I could still remember the days. It was dark, cold, and I was sweaty. My bed was soaked with perspiration and the room was warm and stuffy. More often than not, I’d be running a temperature, and I’d be feeling miserable. There, as I tossed, turned and drifted in shallow sleep, the ceilings lights were flicked on.
Then as I lay there in misery, a calm and soothing voice would rouse me from my hollowed sleep, saying, “It’s time to have your medicine, boy”.
A spoonful of cough mixture, a handful of tablets, and a glass of water were the normal concoction of ‘potions’ that often greet me in the dead of night. Slowly, gently, they were fed into my hands, for me to toss into my mouth, before I wade back to dream… at 3am in the morning.
At 5 years old, I didn’t know it but my Mom was teaching me the biggest lesson of my life.
* * *
As a child, I wasn’t particularly the strongest in the family. My health was (and still is) really in tune with that of the seasonal flu virus’. The result of having my health so in tune with that of the flu season, amongst other infections meant that I’d come down with fever more often than I’d like – probably 4 times on average per year. Through it all, I was mostly miserable. And yet, through it all, my mother had always been my sole caregiver.
Being a full time homemaker, my mother’s entire life was dedicated to her family. She’d cook, clean, and care for everything in the house. Particularly her children. And she paid a price for everything she did for us.
You see, as an English-educated woman back in the 1980s, my mother was amongst a small group of educated woman who had the qualifications and relevant working experience to further her career when she was in her mid 40s. But my mother gave it all up, to care for her soon to be adolescent children – that were my Sisters (then 13 and 11,) and Brother (9).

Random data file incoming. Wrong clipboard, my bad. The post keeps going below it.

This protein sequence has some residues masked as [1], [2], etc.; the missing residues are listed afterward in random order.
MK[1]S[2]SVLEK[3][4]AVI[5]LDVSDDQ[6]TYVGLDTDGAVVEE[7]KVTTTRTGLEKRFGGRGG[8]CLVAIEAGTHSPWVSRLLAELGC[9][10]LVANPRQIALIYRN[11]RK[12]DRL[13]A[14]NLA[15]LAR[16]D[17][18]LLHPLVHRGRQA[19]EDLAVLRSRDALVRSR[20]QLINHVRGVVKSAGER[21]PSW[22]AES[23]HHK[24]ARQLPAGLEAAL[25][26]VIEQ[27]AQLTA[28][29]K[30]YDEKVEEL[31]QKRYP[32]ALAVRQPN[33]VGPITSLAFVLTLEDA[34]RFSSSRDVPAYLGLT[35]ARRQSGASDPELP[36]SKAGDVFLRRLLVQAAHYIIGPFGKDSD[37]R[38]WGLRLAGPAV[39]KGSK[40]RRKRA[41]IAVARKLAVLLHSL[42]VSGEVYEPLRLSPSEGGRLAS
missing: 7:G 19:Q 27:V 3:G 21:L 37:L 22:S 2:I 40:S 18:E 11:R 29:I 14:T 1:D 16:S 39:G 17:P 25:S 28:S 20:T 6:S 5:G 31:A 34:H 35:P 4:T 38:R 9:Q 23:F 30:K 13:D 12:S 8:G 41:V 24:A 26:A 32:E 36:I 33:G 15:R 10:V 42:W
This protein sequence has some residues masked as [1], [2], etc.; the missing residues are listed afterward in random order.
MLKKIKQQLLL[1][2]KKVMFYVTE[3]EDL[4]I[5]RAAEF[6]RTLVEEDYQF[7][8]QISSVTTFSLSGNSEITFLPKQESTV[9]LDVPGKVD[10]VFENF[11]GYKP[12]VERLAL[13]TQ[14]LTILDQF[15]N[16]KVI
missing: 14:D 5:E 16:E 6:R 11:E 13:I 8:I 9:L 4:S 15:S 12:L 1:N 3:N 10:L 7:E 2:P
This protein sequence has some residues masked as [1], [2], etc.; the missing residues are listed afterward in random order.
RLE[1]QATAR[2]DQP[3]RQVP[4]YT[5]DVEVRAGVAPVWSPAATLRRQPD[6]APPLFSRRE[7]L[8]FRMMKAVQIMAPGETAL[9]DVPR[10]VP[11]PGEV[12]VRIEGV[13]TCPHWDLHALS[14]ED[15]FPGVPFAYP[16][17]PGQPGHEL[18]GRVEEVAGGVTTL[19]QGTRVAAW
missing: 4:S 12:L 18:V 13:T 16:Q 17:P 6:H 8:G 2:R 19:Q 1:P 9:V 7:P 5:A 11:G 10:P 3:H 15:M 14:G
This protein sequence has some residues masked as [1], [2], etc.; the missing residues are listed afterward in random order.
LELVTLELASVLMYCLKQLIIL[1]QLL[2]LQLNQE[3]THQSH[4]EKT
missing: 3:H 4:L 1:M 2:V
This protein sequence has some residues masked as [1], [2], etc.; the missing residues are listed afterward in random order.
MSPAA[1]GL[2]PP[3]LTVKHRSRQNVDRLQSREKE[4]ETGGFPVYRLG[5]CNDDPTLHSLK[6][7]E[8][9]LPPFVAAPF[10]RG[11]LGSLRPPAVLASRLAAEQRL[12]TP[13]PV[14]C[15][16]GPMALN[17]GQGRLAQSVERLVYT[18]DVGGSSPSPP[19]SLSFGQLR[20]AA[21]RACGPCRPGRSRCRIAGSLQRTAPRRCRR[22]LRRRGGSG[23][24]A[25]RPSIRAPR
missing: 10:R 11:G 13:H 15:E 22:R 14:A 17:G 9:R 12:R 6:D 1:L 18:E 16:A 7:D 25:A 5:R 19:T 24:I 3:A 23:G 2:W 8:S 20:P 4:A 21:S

My mother’s acts of love were not only exemplified by her willingness to sacrifice work for her family and children. Being as meticulous and perfectionistic as she was, everything she did was done to the detail. She bought supplies in advance did most of the household chores herself. Indeed, my mom was so dedicated to her work, she had no qualms working overtime late into the middle of the night just to make sure the work’s done!
She continued doing it, as best as she could, until cancer robbed her of her ability to use her legs.
Mom woke up one day to find that her right leg had lost all sensations. Worried about its implications, we had her admitted – just like we’d always did. None of us knew what was to come.
My mother’s condition appeared stable during the initial weeks and things were pretty smooth sailing. I had been assuming a larger role as her caregiver as my siblings left for work overseas so I’d gotten used to handling her needs. The only increase in burden was the need to shuttle between school and the hospital – but that was really manageable.
Then it happened.
Mom had her first major setback during her third week in the hospital and I could tell from her eyes that she’d been deeply unsettled, despite the rallying support that my aunts – her sisters – were giving her. I had spent many nights up and awake talking to my mother at the hospital after my lessons. But that was the first night I stayed up to keep vigil by her side.
What mom did next caught me by surprise. She apologised “for bringing this upon you”.
Why did she have to do that? I couldn’t understand. I knew mum didn’t like troubling people. But I was her son, and I hadn’t count on her feeling sorry for me doing something that seemed so natural.